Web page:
(found on the shore of Miller Park Lake)
I wish you were here. I wish you could be right here, next to me, because you ought to, you just deserve it, is all. I wish you were here to see what I see, here to hear what I hear and to smell what I smell.
Something’s changed. Something’s happened. Whatever it is that we were working towards has been realized, I think.
I can’t get that smell out of my mind, Trixie. It’s enveloped me. It’s this musk, this intoxicating, uplifting musk that has cloaked me. I can’t smell anything else. The sweetness from a bunch of roses, the acidic bouquet of an uncorked merlot – nothing seems to be able to punch through this musk that I smell, this smell that I have become. I cannot escape this scent of heavy fog and dewy moss that now buffers me from the rest of the world.
“Have I done something wrong?” That was my first thought. What have I done, what has happened to me?
I thought it was something in my bedroom, but a search revealed no malodorous miscreant, and a window thrown open to the fresh breeze blowing over the lake failed to relieve my nostrils of this smell.
I smell it on me. I smell it in me. I smell it everywhere and all around me, and it reminds me of myself and my potential and my place. I don’t know if anyone else can smell it.
Perhaps this is my essence, and I should be worried that it is leaking out into the world, escaping from me and leaving me dry, leaving me with less than what I am. But the cloud does not seem to thin. I stood on the shore and let the wind whip past me, and all the while I had the musk forced through my nostrils. I stood beneath a shower head too, and I scrubbed and scrubbed with soap and water and then sprayed myself with some of Dana’s Eau de Cologne, but still, when I whiffed the air that musk wafted into my nose.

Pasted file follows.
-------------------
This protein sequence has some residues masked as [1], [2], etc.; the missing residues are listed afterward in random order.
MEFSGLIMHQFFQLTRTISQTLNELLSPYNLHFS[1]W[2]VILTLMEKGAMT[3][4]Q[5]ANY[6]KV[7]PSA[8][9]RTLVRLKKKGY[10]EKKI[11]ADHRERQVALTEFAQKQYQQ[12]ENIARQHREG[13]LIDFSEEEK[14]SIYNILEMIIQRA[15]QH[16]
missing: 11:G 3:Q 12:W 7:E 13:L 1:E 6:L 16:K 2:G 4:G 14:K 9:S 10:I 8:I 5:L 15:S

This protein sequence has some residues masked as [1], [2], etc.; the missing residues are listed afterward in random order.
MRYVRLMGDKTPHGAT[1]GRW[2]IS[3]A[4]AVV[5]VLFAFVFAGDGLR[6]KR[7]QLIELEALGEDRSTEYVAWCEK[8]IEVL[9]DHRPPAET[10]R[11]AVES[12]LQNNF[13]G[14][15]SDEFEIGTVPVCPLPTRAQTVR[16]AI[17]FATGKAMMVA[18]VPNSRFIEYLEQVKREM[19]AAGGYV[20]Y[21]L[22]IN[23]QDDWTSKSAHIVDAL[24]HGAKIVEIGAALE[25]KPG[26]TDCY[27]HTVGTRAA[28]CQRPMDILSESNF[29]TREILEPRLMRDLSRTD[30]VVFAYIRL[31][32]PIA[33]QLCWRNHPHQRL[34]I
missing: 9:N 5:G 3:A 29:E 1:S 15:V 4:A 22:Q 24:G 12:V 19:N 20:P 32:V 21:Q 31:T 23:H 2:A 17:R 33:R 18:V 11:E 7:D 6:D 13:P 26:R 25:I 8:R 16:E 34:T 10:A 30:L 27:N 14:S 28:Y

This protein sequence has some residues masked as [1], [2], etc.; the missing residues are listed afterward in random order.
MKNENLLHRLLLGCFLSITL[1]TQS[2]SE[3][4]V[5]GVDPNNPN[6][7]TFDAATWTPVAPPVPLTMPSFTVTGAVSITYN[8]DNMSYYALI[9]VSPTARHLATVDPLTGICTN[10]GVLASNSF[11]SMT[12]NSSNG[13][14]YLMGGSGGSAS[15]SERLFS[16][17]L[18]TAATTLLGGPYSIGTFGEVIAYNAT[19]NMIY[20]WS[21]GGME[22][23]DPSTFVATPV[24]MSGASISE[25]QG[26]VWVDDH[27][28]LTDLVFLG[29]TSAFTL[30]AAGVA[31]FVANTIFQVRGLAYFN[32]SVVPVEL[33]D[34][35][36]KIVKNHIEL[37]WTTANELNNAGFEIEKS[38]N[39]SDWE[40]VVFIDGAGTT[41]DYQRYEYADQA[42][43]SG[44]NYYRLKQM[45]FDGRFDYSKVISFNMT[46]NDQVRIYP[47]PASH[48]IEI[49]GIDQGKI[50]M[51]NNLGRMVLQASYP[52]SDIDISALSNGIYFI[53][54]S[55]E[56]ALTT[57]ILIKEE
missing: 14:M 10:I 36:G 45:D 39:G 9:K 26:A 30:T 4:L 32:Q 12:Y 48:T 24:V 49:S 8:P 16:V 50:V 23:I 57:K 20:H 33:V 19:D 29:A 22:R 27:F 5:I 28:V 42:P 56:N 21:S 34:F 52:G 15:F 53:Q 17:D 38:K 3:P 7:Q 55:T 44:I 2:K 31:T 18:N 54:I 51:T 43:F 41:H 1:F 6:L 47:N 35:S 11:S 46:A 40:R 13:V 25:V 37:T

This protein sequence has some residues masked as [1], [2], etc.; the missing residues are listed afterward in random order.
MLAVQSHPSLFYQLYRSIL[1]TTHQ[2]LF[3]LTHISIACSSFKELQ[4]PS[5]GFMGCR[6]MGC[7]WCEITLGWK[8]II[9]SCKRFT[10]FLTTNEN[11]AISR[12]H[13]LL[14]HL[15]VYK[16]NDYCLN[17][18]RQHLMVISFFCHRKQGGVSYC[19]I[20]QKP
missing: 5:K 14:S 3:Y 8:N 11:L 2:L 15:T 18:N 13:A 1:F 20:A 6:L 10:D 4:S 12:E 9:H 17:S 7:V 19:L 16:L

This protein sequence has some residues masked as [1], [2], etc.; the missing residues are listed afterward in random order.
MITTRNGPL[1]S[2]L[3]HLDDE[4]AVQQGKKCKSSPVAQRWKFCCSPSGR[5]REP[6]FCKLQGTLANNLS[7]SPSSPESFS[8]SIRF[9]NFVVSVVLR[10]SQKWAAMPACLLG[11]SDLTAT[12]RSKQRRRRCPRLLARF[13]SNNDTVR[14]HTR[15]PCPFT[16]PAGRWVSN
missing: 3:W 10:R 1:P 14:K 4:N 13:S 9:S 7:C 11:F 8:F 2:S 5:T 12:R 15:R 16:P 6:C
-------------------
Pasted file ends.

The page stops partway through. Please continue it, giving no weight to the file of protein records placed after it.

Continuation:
I could say that I’m getting sick of the stench, that it’s becoming boring and trite and tiresome, but I love that it’s there. It’s as if the smell is reminding my brain of some primal instincts, urging me to jump and shout and run.
I keep staring out the window, Trixie. I’m watching the cars go past and the people walk by and the animals play in the bushes and the trees, and I smell that smell, and I feel like joining them.
What have I done? What has happened to me?
I need to see you soon, before this goes away.